A good metaphor would be to think of it more like the intellectual engagement of going to see a great movie. The movie goer buys a ticket and enters into a contract (of sorts) with the producers of the film and perhaps the movie theater involving a belief  that the money they are spending will allow them to see something that is not quite real, but is a reenactment of something real, and  perhaps they will be participating in it emotionally and psycologically, but they never thought it was real.  However, the value to the participant is in the movie metaphor would be the entertainment provision.  So in essence the “deal” is summarized by the fact that they are entering into an unofficial agreement that says I will provide you $15 to buy the movie ticket, and you will provide me two hours of entertainment. 

I think there are strong analogies between that and the way we should approach healthcare simulation relationship between participants and the simulation providers. We need to create environments where the participants trust us so that they will engage psycologically and emotionally in the simulated environment  in exchange for the valuable use of their time to help them improve as a healthcare provider. 

I think that if we shift the focus so that we are not trying to create a “suspension of disbelief”, it will allow us to better create the environment necessary for effective healthcare simulation. That is that we realize we’re not trying to recreate everything to do with reality in healthcare, we’re just trying to recreate that which allows the participant to engage in a way that they might when they are actually taking care of patients. I think it is particularly important to be direct in letting the participant know that not everything we do in simulation will mimic their realistic practice environment. If we are honest with this orientation and apporach, I believe it causes less constrenation on the part of the participant who is in an environment where some things seem real and some things do not.

Participants are often experiencing a sense of  internal “conflict” when interpreting what the see, hear and experience in the simulation, wondering is this supposed to be part of the simulation or not? I am of the opinion that they are more likely to reconcile this with us if we are frank, open and honest about the intent and expectations of the simulation. This is in contrast to simply asking them to “pretend this is all real” conceptually describing the mantra of suspension of disbelief.

Through this bilateral agreement we enter into a fiction contract or a trust contract that says, on the participant’s side, I will engage in this activity in exchage for the trust that you are making valuable use of my time and helping me become a better healthcare professional.  On the simulation provider side of the agreement it goes something like this: “we will create an educational program using aspects of simulation, which some parts will feel realistic and some will not, but we commit to you that this will be a valuable use of your time with tust, dignity, respect and professionalism. We will attempt to help you get better as a healthcare provider.”  Isn’t that what we’re all trying to accomplish? To me this seems more plausible than asking professionals to suspend the disbelief and interpret the entire simulation as “real”………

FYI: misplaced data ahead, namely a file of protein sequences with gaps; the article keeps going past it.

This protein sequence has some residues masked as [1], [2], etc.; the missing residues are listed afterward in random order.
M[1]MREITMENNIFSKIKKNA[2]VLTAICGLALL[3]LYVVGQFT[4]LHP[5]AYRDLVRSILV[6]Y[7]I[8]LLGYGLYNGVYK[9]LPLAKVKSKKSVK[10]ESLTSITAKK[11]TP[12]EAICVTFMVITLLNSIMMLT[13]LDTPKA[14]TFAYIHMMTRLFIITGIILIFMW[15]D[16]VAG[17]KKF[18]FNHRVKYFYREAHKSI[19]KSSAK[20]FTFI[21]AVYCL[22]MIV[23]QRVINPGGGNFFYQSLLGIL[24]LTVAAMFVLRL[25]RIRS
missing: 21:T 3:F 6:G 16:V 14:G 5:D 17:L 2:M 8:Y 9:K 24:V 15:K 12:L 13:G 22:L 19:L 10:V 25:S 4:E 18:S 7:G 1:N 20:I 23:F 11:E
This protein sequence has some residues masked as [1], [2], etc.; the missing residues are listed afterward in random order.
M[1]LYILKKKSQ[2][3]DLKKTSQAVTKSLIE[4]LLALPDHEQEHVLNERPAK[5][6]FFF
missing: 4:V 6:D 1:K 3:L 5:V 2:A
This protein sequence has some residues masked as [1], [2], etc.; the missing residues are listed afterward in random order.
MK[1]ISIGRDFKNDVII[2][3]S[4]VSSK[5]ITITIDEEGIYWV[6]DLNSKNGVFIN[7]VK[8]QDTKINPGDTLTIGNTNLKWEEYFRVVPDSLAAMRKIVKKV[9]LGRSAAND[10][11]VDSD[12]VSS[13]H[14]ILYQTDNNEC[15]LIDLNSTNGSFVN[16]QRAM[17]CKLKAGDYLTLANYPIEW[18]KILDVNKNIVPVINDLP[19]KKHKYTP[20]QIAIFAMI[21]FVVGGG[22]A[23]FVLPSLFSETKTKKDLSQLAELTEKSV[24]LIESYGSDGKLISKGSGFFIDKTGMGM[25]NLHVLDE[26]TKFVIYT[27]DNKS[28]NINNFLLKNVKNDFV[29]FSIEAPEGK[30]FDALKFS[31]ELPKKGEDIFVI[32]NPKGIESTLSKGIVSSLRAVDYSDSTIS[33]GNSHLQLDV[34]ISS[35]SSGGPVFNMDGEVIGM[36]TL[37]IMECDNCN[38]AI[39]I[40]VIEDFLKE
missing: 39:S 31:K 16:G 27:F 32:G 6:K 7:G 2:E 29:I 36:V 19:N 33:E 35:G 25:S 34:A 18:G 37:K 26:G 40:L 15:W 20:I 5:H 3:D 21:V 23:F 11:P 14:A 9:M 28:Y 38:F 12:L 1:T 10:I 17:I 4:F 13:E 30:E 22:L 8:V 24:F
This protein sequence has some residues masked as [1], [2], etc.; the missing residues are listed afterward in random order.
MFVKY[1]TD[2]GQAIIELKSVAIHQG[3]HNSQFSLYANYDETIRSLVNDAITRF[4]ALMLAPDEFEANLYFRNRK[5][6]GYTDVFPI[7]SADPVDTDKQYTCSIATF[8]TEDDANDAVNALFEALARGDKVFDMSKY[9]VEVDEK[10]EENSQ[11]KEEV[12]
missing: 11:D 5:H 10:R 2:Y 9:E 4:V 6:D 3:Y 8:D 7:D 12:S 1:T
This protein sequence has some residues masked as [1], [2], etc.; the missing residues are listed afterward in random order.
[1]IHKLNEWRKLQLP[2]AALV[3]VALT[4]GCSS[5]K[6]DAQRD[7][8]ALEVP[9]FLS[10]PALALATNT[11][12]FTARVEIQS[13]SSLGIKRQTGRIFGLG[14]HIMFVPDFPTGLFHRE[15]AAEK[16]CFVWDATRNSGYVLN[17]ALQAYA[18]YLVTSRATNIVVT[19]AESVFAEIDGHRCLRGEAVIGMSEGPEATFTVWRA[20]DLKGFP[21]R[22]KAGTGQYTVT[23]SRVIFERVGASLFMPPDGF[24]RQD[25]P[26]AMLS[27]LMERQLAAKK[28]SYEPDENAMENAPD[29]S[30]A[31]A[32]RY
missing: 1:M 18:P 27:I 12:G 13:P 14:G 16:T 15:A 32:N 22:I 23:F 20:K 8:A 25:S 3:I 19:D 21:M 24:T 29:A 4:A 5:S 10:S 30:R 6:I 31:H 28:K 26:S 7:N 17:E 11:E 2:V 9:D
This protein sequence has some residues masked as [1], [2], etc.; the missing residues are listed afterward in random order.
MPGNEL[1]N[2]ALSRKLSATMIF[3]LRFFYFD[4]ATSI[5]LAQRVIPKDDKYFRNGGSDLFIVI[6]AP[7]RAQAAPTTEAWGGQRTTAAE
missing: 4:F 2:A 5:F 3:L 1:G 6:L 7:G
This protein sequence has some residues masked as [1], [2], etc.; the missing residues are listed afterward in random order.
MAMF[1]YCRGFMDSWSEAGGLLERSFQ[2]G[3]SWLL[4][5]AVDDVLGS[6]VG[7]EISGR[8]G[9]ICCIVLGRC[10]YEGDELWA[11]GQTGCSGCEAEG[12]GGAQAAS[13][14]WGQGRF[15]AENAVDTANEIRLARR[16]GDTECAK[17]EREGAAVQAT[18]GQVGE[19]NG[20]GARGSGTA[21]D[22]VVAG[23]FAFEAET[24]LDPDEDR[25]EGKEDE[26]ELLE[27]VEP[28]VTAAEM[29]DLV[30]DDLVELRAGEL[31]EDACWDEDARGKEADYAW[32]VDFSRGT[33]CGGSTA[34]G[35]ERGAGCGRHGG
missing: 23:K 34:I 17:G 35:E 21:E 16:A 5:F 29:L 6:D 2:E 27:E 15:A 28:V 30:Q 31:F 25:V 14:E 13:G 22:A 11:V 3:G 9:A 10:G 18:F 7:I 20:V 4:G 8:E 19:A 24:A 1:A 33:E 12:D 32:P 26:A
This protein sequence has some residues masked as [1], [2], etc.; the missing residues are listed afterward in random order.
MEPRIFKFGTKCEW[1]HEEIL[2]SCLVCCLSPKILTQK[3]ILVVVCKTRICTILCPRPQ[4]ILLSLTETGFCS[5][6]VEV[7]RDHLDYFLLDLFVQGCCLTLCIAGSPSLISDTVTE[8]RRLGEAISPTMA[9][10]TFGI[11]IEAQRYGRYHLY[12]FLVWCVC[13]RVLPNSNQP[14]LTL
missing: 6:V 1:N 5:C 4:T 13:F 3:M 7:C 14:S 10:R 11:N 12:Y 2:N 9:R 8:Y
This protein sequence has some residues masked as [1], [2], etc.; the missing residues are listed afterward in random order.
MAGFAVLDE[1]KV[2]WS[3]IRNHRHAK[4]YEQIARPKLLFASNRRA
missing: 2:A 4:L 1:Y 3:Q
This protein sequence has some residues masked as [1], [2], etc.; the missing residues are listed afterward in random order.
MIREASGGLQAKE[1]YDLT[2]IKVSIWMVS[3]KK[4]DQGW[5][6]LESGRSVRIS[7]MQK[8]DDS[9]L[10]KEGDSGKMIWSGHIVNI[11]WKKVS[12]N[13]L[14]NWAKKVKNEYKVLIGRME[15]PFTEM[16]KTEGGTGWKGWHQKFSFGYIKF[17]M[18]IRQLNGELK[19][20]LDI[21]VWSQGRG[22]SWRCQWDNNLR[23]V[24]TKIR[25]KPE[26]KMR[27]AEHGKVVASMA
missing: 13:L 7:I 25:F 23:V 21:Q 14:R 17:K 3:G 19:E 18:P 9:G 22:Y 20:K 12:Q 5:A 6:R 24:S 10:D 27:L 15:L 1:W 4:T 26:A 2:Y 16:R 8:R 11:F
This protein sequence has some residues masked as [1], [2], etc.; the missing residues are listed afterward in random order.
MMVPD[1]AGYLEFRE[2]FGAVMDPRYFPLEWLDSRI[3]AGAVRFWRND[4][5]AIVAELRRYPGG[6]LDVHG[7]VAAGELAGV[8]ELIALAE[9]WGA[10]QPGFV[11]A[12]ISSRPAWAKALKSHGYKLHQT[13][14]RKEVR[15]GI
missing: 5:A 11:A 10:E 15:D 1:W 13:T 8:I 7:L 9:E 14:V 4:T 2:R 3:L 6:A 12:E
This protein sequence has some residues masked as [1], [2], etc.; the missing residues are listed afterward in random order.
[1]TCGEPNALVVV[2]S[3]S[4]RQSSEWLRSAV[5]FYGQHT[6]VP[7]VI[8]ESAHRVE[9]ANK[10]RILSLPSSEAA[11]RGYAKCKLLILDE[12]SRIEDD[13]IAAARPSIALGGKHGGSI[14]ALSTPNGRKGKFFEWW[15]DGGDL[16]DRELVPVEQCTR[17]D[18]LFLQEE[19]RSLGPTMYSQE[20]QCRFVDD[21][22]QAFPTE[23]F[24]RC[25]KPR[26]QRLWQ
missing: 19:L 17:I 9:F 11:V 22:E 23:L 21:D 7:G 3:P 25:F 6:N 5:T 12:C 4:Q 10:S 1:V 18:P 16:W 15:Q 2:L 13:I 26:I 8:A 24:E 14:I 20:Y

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Purpose of Simulation Isn’t to Mirror Reality

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The purpose of clinical simulation healthcare is not to mirror reality. The primary objective of the most commonly used simulation is to improve the performance of humans as it relates to caring for patients within the context of healthcare. Too many times we get lost in toiling over the details of trying to re-create a scenario as realistic as possible. This often leads to what I describe as invisible barriers to simulation insofar as design, perceived resource limitations, or operational realities limit the bandwidth that the simulation program is able to accomplish. It’s important to remember that the primary objective is not to simulate, but to educate. (Certain exceptions may apply to research projects, and human factors design elements, or other factors studying mimicking existing process flow etc.)

When we run a simulation we are not trying to convince the participant that it is real (because if they did think it was real they would likely be a little crazy J). What we need to do is create an environment that helps the participant feel as if there is some realistic comparison to the simulation to what they do when they are actually caring for patients. We need to enter into what is frequently referred to as a fictional contract or psychological contract that allows the participants to drop into their role as a normal care provider knowing that the simulation is artificial, but has value to their learning and their future practice.

Many, many decisions go into the design of simulation. Often times the specifics of the learning objectives and outcomes do not receive as much attention in the design phase as some of the other elements to try to create “perfect fidelity”.  In doing so we often unnecessarily add to the complexity of the scenario that may increase the setup time, the cleanup time, expose the scenario to the potential of technical failure. Further, we can actually confuse the participant as during the scenario they are constantly trying to assess what they are supposed to be interpreting as “real” versus that which is simulated.

So the next time you’re designing a scenario start with learning objectives, outcome objectives, and then answer the question, “what do I really need to provide to allow the potential participant, or participants” a general feeling of realistic sensation that will allow them to participate in a meaningful way.